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What is the difference Between IFRS and Canadian GAAP?

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What is the difference Between IFRS and Canadian GAAP?
posted Sep 27, 2017 by Swati Tyagi

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Consolidation

Under IFRS, an entity (including a special purpose entity (SPE)) is consolidated based solely on control, which is evidenced by the power to govern the financial and operating policies of an entity to obtain benefit. When assessing control under IFRS, all relevant factors are considered, including qualitative and quantitative aspects.

Canadian GAAP determines consolidation of an entity using two different frameworks: the variable interest entity (VIE) and voting control models. The consolidation of a VIE under Canadian GAAP is based on whether the Bank is exposed to the majority of the VIE’s expected losses or residual returns, or both and considered to be the primary beneficiary.

The differences in the criteria for consolidation between IFRS and Canadian GAAP have resulted in certain SPEs being consolidated under IFRS that were not previously consolidated under Canadian GAAP.

Derecognition

Canadian GAAP uses a control-based model to assess derecognition, while IFRS primarily focuses on whether risks and rewards have been substantially transferred. As a result of the differences in the derecognition criteria between IFRS and Canadian GAAP, the Bank’s insured residential mortgage securitizations through the Canadian Government’s Canada Mortgage Bond (CMB) Programs do not meet the derecognition criteria under IFRS. Additionally, mortgages securitized and retained as mortgage-backed securities (MBS), currently classified as available-for-sale (AFS) on the Bank’s balance sheet under Canadian GAAP, would be reclassified to residential mortgages under IFRS.

Employee benefits

IFRS requires an entity to make an accounting policy choice regarding the treatment of actuarial gains and losses, subsequent to the transition date. Under IFRS, actuarial gains and losses may either be:

  • Deferred and amortized, subject to certain provisions (corridor approach);
  • Immediately recognized in profit or loss; or
  • Immediately recognized in other comprehensive income without subsequent recycling to income.
  • Under current Canadian GAAP, the Bank follows the corridor approach in recognizing actuarial gains and losses under its defined
  • benefit plans. The Bank has finalized its decision under IFRS to adopt the corridor approach.

Furthermore, under IFRS, the defined benefit obligation and plan assets are measured at the balance sheet date while under Canadian GAAP, the Bank applied a measurement date of two or three months prior to the financial reporting date. IFRS also requires the use of fair value for determining the expected return on plan assets. The Bank used a market-related value under Canadian GAAP.

IFRS will result in different values for plan assets and benefit obligations due to changes in actuarial assumptions applicable for the different measurement dates. In addition the use of fair value versus market-related value will also result in different plan asset values. Plan asset values and benefit obligations impact future employee benefit expenses.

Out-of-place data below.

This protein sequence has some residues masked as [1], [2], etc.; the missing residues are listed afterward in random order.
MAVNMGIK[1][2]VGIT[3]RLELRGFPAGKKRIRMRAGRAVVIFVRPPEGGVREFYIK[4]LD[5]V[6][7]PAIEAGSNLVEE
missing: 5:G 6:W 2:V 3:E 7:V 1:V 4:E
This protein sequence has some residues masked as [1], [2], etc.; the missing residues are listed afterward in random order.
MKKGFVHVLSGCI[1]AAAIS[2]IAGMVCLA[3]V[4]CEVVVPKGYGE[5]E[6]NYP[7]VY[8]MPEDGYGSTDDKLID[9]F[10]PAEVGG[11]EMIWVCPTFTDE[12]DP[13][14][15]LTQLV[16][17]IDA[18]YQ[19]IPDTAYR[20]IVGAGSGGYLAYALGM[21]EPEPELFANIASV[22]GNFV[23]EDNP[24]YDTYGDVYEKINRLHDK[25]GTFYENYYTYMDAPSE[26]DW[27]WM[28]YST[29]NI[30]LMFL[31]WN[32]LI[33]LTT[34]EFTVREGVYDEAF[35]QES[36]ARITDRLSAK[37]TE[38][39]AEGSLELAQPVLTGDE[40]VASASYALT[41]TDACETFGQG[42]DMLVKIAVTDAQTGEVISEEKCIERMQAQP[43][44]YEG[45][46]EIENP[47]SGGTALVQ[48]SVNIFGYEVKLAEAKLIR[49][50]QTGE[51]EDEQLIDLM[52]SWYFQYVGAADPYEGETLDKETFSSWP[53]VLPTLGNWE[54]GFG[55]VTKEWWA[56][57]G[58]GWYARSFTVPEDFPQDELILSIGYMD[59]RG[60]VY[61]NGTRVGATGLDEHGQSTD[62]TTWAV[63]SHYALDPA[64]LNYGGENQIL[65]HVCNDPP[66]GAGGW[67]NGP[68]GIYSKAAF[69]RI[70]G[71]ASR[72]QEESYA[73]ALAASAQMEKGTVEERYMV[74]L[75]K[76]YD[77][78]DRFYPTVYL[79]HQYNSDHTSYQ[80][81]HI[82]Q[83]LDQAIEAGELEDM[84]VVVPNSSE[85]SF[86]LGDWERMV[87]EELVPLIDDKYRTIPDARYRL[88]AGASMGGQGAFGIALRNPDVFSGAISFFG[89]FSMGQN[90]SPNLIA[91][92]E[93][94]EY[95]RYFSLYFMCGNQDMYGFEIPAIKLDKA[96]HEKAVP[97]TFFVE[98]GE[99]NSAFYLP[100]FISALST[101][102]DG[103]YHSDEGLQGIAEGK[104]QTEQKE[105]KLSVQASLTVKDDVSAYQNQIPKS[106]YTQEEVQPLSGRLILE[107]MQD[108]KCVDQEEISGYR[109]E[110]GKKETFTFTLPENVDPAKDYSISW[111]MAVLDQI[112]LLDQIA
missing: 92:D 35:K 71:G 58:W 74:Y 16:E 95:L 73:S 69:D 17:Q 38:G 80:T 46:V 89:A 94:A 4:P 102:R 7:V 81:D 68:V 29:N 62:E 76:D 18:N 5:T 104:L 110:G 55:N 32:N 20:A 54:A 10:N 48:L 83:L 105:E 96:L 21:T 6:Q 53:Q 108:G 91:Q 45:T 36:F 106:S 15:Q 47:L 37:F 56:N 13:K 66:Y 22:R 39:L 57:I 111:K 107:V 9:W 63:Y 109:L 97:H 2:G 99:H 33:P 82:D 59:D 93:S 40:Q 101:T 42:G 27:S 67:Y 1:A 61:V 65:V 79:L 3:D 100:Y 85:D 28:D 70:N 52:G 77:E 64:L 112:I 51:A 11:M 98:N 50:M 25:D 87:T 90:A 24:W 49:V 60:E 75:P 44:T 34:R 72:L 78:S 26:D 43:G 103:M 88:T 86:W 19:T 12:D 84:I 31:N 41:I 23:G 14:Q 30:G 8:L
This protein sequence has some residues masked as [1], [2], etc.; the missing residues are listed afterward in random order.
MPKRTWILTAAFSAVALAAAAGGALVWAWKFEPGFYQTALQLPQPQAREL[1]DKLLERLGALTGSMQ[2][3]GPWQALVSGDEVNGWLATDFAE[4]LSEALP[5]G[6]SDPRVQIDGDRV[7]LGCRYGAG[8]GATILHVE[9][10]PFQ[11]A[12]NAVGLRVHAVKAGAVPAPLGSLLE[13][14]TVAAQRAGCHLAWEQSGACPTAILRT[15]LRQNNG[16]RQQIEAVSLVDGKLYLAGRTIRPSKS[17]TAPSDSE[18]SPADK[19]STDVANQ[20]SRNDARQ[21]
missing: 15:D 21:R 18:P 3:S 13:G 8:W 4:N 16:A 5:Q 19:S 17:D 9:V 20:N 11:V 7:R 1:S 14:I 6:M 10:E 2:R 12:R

The effects of changes in foreign exchange rates

IFRS requires that the functional currency for each foreign operation be determined based on the primary economic environment in which the entity operates. IFRS distinguishes primary factors to be considered in determining the functional currency of foreign operations while Canadian GAAP does not place any priority on any factors for consideration. This has resulted in a change in functional currency of certain subsidiaries on transition to IFRS.

Share-based payments

IFRS requires cash-settled (i.e., liability-classified) awards to be remeasured at each reporting date based on changes in fair value of the liability as compared to intrinsic value under Canadian GAAP. This results in measurement differences between IFRS and Canadian GAAP. Furthermore, under IFRS, forfeitures are required to be estimated on the grant date and included in the measurement of the liability. However, under Canadian GAAP, forfeitures may be recognized either as they occur, or estimated on initial recognition. The Bank currently recognizes forfeitures as they occur.

Impairment of goodwill

IFRS uses a one-step approach for impairment testing of non-financial assets by comparing the asset’s carrying value to its recoverable amount. The recoverable amount is the higher of fair value less costs to sell, and value in use. Canadian GAAP however, uses a two-step approach for impairment testing: first comparing an asset’s carrying value with undiscounted future cash flows to determine whether impairment exists; and then measuring any impairment by comparing the asset’s carrying value with its fair value.

IFRS requires that goodwill be allocated and tested for impairment at the level of cash generating unit (CGU) or group of CGUs. Under IFRS, each CGU or group of CGUs to which goodwill is allocated should represent the lowest level within the entity at which goodwill is monitored for internal management purposes. The Bank, based on its analysis, has concluded that under IFRS the level at which goodwill is tested is the same as under Canadian GAAP. Goodwill has been tested for impairment upon transition to IFRS on November 1, 2010 and no impairment was determined.

answer Oct 3, 2017 by Ati Kumar
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